Stephen Harper’s Conservatives have won enough seats in the 2011 federal election to form a majority government.
The NDP will form the official Opposition for the first time, and it appears the party is set to more than double the number of seats it holds.
At 7:50 p.m., the Conservatives were leading in 164 ridings, the NDP 103, Liberals 32, the Bloc 4, and the Greens 1.
In the month before election day (May 2), Harper asked Canadians to give him a majority, repeatedly raising the prospect of a coalition government led by the Liberals and then the invigorated NDP.
The election campaign saw Jack Layton’s NDP take support away from both Michael Ignatieff’s Liberals and Gilles Duceppe’s Bloc Québécois.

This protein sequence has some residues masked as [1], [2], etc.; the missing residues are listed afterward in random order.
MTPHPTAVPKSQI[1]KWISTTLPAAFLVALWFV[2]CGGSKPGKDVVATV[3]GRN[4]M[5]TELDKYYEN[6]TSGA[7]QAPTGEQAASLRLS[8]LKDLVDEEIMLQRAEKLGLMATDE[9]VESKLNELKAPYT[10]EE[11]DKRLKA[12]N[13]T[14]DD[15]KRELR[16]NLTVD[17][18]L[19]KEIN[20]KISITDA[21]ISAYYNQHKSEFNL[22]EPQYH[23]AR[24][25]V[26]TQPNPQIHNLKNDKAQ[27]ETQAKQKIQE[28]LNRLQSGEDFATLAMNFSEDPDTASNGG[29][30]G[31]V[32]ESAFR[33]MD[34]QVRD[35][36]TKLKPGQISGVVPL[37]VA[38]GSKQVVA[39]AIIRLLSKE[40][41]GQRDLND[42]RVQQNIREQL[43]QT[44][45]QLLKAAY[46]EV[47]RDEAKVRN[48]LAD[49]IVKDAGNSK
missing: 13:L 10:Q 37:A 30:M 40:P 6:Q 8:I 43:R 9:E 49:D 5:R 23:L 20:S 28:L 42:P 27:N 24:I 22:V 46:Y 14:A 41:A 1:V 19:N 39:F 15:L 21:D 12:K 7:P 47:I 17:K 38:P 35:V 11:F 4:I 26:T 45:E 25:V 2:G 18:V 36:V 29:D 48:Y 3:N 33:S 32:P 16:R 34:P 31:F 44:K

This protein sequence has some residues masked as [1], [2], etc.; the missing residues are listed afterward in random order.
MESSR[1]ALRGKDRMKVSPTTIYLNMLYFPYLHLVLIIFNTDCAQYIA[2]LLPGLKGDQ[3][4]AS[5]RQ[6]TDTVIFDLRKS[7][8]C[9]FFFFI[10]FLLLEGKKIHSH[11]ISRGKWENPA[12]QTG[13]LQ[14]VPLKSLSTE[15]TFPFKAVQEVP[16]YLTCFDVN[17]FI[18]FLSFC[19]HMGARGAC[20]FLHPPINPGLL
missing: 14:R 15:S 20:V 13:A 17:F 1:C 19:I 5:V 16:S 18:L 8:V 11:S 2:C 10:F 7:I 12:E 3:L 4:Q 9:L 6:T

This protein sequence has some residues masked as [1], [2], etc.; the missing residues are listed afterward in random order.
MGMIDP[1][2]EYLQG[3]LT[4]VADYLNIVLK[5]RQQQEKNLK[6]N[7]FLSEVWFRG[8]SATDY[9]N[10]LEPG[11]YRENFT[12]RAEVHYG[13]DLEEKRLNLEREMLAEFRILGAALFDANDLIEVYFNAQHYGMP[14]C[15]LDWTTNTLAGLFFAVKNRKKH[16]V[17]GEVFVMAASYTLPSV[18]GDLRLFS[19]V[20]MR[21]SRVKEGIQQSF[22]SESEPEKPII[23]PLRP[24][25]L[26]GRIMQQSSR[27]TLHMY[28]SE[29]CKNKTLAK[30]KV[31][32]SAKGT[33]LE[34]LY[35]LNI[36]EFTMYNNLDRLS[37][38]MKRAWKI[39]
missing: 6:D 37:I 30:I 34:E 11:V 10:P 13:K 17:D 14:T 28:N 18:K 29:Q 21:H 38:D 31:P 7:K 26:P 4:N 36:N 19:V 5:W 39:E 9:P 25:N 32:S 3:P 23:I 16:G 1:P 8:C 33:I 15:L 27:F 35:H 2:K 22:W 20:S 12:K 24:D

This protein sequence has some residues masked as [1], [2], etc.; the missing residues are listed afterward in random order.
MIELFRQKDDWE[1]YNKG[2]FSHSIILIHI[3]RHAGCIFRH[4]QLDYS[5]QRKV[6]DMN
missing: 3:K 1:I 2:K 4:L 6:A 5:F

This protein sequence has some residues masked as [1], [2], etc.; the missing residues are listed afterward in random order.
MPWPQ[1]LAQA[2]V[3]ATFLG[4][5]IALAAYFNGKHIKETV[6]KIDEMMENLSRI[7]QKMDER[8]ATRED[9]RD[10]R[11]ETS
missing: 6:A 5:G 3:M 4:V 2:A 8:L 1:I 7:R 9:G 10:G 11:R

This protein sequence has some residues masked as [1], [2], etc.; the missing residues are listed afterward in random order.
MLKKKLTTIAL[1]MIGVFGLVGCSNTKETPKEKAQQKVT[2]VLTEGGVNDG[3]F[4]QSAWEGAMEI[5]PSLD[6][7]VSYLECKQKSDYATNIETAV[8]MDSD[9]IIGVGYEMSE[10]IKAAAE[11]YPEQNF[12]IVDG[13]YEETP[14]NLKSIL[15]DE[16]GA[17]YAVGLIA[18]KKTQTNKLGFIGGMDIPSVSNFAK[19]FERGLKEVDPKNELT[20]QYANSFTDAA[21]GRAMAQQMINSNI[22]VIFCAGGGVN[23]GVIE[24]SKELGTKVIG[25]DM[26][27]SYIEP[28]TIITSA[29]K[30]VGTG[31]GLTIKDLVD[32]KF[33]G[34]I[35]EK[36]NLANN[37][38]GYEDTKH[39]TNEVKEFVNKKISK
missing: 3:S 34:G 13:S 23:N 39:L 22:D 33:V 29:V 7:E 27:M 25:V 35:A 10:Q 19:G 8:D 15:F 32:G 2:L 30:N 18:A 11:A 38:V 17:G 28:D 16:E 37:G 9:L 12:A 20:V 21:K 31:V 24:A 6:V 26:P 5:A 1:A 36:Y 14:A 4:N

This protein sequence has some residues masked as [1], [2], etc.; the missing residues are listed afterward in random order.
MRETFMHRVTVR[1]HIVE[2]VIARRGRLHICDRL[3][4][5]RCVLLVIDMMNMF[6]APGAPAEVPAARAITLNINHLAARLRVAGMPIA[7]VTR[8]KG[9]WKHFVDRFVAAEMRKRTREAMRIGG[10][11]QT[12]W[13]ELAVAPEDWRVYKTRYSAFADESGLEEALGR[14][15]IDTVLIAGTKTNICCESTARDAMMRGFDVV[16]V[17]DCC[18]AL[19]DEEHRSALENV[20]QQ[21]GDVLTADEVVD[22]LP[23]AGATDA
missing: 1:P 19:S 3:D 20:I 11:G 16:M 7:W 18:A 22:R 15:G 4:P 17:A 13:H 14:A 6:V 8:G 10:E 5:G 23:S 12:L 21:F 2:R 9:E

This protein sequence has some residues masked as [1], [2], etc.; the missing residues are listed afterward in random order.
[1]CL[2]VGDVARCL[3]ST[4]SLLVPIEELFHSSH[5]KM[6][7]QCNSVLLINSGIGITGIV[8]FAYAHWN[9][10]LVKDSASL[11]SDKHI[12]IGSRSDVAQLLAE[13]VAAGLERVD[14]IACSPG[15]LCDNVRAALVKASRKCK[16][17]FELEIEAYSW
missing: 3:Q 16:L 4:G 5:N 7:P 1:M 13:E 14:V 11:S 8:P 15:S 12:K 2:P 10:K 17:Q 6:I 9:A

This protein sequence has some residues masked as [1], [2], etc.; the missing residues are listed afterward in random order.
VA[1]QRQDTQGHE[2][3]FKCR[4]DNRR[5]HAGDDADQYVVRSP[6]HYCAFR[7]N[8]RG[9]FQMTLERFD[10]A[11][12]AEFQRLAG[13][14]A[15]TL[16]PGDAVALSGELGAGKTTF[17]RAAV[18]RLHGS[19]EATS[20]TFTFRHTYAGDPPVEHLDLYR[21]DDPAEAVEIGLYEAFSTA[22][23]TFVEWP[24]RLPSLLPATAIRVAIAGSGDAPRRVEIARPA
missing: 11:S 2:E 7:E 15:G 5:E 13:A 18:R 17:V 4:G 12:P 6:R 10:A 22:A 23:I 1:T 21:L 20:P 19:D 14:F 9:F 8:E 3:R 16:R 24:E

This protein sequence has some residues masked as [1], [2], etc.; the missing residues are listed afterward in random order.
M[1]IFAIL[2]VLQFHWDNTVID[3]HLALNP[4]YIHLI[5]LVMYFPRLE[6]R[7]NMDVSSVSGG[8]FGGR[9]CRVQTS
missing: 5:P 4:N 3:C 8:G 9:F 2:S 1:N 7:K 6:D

Poll after poll showed the NDP’s popular support surpass the Liberals’ nationally and the Bloc’s in Quebec for the first time in history.
A Nanos Research poll conducted on the final weekend of the campaign put the Conservatives at 37.1 percent in popular support, the NDP at 31.6 percent, the Liberals at 20.5, the Bloc at 5.7 percent, and the Greens at 3.8 percent.
At the dissolution of Parliament, the Conservatives had 143 seats in the House of Commons, the Liberals 77, the Bloc Québécois 47, and the NDP 36.
Two seats were held by independents and three seats were vacant.
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